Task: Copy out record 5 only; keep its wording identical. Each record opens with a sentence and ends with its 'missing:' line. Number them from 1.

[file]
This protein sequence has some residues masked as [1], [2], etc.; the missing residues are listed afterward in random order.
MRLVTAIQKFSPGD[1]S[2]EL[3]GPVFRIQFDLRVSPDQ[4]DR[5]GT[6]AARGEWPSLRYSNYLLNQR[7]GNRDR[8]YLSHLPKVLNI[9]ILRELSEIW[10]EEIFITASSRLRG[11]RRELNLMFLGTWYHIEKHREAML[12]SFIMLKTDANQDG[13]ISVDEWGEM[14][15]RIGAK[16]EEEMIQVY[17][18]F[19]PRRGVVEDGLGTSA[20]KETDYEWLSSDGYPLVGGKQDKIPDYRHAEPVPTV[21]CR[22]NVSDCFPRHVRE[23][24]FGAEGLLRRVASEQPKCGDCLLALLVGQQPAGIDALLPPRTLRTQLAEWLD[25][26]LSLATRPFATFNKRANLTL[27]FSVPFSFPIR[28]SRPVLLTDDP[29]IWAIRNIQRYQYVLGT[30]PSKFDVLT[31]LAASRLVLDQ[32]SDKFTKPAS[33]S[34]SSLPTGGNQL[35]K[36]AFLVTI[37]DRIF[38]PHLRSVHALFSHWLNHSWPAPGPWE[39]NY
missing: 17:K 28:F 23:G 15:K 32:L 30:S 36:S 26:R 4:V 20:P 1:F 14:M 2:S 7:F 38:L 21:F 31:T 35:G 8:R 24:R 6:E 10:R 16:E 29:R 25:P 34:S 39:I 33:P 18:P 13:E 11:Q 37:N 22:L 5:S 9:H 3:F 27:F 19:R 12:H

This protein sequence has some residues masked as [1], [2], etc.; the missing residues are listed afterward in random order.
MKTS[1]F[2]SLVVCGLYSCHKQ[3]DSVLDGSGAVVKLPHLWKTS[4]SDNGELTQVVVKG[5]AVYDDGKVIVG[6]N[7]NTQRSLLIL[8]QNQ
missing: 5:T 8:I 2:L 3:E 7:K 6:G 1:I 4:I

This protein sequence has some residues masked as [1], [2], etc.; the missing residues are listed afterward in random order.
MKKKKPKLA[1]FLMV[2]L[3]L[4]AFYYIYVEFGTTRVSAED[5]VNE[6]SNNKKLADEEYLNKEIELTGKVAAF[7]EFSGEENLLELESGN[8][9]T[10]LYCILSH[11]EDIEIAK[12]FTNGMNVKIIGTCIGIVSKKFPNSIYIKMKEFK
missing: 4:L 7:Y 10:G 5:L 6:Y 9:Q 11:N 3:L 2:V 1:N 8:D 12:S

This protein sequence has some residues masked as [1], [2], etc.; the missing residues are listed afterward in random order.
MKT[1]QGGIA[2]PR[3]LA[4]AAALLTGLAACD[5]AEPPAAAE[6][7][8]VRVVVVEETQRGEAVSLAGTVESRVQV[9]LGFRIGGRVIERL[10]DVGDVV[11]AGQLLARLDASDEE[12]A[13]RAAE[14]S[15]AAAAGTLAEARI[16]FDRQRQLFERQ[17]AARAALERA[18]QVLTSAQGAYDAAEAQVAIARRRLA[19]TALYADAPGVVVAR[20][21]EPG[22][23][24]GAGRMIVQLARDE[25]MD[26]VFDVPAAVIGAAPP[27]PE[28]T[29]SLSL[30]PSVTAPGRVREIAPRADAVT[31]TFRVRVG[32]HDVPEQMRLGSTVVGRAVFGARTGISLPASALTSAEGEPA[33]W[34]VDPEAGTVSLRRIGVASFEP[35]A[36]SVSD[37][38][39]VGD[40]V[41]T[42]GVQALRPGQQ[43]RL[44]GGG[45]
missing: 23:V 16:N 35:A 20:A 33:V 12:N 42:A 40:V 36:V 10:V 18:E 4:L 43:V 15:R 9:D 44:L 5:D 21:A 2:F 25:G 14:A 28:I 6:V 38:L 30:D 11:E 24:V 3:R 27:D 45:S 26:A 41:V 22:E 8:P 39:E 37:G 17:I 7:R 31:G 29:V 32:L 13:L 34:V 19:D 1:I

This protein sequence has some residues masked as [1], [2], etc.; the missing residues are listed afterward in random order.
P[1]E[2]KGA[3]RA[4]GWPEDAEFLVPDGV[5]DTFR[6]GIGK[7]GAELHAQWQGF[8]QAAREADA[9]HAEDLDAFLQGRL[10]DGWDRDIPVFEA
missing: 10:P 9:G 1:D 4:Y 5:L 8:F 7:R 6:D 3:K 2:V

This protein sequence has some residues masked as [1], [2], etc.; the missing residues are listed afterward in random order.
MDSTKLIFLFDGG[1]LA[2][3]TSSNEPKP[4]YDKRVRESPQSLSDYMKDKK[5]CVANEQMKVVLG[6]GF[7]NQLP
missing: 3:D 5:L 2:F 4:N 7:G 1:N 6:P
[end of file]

This protein sequence has some residues masked as [1], [2], etc.; the missing residues are listed afterward in random order.
P[1]E[2]KGA[3]RA[4]GWPEDAEFLVPDGV[5]DTFR[6]GIGK[7]GAELHAQWQGF[8]QAAREADA[9]HAEDLDAFLQGRL[10]DGWDRDIPVFEA
missing: 10:P 9:G 1:D 4:Y 5:L 8:F 7:R 6:D 3:K 2:V